Top critical review
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a nice message, but not all it's cracked up to be
on October 31, 2000
I'm generally not one for self help books because I think the majority of them are money making endeavors that offer little real help. I've heard about Chopra for years, perhaps the most known doctor in America besides Dr. Spock. I've picked up his books many times to be greeted by the perfect family shot of him, his wife and handsome son. For some reason I never could bring myself to read him. So finally, I bit the bullet and read The Seven Laws for Parents.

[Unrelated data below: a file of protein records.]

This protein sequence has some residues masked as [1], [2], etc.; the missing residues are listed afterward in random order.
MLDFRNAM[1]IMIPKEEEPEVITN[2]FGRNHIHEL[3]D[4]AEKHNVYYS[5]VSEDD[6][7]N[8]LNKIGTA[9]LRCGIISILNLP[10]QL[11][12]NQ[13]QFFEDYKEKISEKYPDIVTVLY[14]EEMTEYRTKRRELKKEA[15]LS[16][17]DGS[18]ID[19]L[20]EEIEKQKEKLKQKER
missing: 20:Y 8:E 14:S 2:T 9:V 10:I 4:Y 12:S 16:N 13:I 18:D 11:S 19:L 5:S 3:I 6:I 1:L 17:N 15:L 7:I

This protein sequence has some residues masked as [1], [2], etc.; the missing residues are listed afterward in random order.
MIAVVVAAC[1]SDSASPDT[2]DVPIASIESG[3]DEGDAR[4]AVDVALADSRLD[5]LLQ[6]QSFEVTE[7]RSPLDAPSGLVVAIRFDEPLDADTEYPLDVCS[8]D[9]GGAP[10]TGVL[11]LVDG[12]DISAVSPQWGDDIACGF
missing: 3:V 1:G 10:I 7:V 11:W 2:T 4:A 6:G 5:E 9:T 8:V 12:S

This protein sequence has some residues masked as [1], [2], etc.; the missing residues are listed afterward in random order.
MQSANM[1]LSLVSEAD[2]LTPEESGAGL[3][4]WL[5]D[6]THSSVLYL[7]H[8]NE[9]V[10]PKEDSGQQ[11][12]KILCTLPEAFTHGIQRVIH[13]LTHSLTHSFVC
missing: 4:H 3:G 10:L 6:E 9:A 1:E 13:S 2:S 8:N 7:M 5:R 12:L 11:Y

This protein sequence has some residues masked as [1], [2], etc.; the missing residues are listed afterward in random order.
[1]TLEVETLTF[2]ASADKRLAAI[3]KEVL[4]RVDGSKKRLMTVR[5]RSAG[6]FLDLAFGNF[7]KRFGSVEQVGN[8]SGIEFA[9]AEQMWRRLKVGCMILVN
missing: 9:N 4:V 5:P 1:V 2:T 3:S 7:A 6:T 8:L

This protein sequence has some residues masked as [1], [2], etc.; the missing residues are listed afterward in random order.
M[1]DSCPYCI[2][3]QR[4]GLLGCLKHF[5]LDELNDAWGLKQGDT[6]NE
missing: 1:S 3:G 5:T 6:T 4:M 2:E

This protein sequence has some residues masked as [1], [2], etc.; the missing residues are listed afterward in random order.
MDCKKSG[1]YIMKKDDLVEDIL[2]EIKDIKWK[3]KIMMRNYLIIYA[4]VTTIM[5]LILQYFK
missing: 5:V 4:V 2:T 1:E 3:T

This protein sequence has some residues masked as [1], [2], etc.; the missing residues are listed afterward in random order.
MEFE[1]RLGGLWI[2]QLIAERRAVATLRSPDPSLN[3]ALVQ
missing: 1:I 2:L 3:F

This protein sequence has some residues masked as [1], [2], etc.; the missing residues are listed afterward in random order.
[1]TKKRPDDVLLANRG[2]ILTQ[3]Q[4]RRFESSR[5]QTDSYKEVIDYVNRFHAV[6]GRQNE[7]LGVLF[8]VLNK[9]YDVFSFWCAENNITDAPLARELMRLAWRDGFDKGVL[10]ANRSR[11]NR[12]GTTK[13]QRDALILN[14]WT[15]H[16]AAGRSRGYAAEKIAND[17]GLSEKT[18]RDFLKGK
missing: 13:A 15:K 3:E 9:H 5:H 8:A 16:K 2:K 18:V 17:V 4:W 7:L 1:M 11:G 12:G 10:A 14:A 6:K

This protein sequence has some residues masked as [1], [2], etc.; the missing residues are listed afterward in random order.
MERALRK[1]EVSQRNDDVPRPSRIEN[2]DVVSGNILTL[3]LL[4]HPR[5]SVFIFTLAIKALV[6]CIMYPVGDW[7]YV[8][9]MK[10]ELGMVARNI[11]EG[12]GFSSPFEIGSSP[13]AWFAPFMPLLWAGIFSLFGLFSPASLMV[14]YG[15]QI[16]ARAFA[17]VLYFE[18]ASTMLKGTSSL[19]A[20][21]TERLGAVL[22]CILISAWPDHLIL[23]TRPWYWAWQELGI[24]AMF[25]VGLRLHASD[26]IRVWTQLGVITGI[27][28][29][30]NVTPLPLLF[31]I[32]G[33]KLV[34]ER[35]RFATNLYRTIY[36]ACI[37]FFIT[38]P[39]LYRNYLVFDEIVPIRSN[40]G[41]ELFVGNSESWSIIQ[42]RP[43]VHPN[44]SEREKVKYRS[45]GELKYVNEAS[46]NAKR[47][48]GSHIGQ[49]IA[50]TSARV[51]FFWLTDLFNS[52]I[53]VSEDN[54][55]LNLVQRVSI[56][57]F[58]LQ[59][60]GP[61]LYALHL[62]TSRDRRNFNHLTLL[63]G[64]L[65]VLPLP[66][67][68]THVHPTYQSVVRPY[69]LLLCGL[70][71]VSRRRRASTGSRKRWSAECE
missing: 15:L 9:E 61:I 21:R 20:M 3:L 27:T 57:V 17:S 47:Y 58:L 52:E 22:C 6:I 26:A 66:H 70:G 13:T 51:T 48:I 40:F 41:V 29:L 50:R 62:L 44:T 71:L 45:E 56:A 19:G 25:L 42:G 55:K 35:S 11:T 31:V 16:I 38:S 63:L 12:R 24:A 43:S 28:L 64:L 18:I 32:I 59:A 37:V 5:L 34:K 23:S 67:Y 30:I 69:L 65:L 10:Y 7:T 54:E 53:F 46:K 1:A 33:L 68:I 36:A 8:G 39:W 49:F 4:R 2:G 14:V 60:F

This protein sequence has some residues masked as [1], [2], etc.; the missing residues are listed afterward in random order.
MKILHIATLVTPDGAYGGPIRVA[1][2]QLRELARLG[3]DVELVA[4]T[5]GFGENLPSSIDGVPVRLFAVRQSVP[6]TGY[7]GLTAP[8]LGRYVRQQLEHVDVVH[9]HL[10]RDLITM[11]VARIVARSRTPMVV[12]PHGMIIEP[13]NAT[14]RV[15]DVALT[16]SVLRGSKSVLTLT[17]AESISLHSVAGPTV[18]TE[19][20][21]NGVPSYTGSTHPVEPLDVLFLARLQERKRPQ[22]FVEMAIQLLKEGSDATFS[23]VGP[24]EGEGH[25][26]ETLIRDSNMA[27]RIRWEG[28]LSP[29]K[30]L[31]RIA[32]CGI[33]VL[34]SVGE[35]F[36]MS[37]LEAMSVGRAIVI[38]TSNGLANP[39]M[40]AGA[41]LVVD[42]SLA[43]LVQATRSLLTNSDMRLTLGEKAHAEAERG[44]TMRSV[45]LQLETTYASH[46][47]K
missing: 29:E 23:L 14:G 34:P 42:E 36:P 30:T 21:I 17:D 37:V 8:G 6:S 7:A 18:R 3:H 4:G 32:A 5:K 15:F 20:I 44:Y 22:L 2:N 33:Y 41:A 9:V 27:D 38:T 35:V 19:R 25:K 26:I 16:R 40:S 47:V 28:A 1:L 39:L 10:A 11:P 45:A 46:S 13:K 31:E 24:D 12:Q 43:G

I feel guilty criticizing a book with such noble intentions. I mean, who can criticize a book that espouses spending thoughtful time with your children and family, encourages being thoughtful and considerate, and asks us all to foster our spiritual being and self? For this message, I certainly do not fault Chopra. No one would. But do I think that he has anything unique to say or that by summarizing our lives into seven laws all our parenting woes are gone? Certainly not. These books have a popular appeal because they are simply written, teach good values, and provide some concrete advice for parents. But somewhere along the line, I feel betrayed by the "industry" of Chopra, his institutes, seminars and programs. This book contains many fairly obvious points - I guess I'd call it "parenting 101 light." Nothing bad about it, but nothing special either. Perhaps the word "oversimplification" sums it up best. It's a 20 minute read at best and could just as easily be found in Cosmo Magazine as in book form. It's the reader's digest version or the classic comics of real literature, but at least its message is worthwhile. Don't get me wrong -- parents can benefit from following the practices in this book. The success of this book and his other 7 habit book shows that many are just looking for a quick 7 step solution to solving their problems. This the book will not do.